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Zeta Phi Kappa Greek life success
Zeta Phi Kappa members perform at last fall's SING competition. (Augustana Photo Bureau)

Greek life can lay foundation for success

Learning to function within an organization is a highly valued asset in any business, or perhaps any enterprise in life. And one of the best places to learn those skills lies within the world of Greek fraternities and sororities.

If that's a surprise to some, it's common knowledge among graduates of Augustana's network of 14 Greek fraternities and sororities.

"You're part of a team, but your team is not driven by a sport. It's driven by the founding values you have in common like teamwork, leadership and service," said Travis Greenlee '11, former president of Delta Omega Nu at Augustana and now assistant director of student activities and engagement at Knox College.

Those core values, or pillars, of Greek life also include scholarship and lifelong relationships that extend almost to familial bonds. Translated to life after college, they become mentorship, career networking, and strategic planning skills, as well as community service and engagement.

"This can be found in countless aspects of life outside of Greek life," said Scott Evans '11, a member of Delta Omega Nu and now a strategic planning analyst in Chicago for Northwestern Medicine, a huge consortium that includes hospitals, healthcare networks and insurance.

"It's incredibly difficult to find a profession that does not hinge on the ability to work collaboratively with others. Being a part of a fraternity gave me the opportunities to learn how to work with others when trying to achieve something that is bigger than myself. These achievements cannot be met with the effort of one member alone."

Opportunity and structure

Similar core values have always been embedded in the larger mission of Augustana College. What's different about the Greek system is the opportunities it provides within its organizational structure.

"For example, if you look at leadership, there are so many different opportunities within each Greek chapter," said Katey Bignall, assistant director of Student Life and Leadership and coordinator for Greek Life. "Some of them are small, like the apparel chairperson, where you're in charge of ordering the T-shirts, dealing with the vendor, coming up with the design. But you are still learning so many skills."

The organizational structure can include chairs for technology and risk management, as well as more conventional offices like chapter president and treasurer, and can continue upwards to executive boards and the Greek Council, the governing umbrella group on campus.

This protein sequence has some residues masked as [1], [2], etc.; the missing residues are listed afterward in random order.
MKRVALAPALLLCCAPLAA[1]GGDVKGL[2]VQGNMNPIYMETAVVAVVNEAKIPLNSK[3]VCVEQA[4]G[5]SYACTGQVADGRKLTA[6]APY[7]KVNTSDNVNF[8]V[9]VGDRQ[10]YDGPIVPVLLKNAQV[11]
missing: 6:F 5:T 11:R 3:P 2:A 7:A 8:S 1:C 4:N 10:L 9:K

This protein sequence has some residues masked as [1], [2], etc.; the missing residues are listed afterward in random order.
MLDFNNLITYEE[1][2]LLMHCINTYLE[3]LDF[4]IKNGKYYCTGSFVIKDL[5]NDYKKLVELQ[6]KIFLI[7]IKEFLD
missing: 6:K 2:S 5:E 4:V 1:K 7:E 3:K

Augustana's Greek organizations are also set apart from those at other colleges. All 14 of them were founded at Augustana, some more than 100 years ago, and are completely autonomous. They are unique in name and charter, having no affiliation with any national Greek organization.

"I think that autonomy is another opportunity," Greenlee said. "If you have a really great idea on how to reorganize the structure of your executive board to create more meaningful experiences, you can have that conversation and give it a try, and see how it works."

The role of service

Another pillar of Greek life, service, is central to the Greek experience at Augustana. While Greek students make up about 40 percent of the student population at Augustana, they use organizational incentives to log about 90 percent of all the service hours recorded on campus each year.

They join a growing number of young people who expect service to play a continuing role in their lives after college.

Kelsey Jaekel '13 found a calling as the service chair in her sorority, Pho Rho, organizing service projects with non-profits in the Quad Cities. She translated that calling to the business world, and now deals with broad issues of corporate responsibility as strategic assistant for the chief of staff at Zurich North America, a multinational insurance company, in Schaumburg, Ill. The company has six core charities. Jaekel is involved with them on a daily basis.

"I think young professionals do have an impact in this area," Jaekel said. "A lot of organizations are starting to create boards that consist of young professionals in addition to the traditional board of experienced professionals who are helping to make decisions for the organization."

In almost every case, the connecting thread is organizational expertise, learning to work productively with a team to achieve goals whether they concern philanthropic, civic or corporate life.

"It's the little things, like that you can't love everybody you work with," said Bignall. "It's the same thing in Greek life. You're not always going to be best friends, or get along equally with everybody in your chapter.

"Being able to work with others in your chapter, and the Greek community as a whole, is what drives the larger enterprise forward, and is a valuable skill to learn, and one of the best preparations for life after college, and the realities of the workplace."

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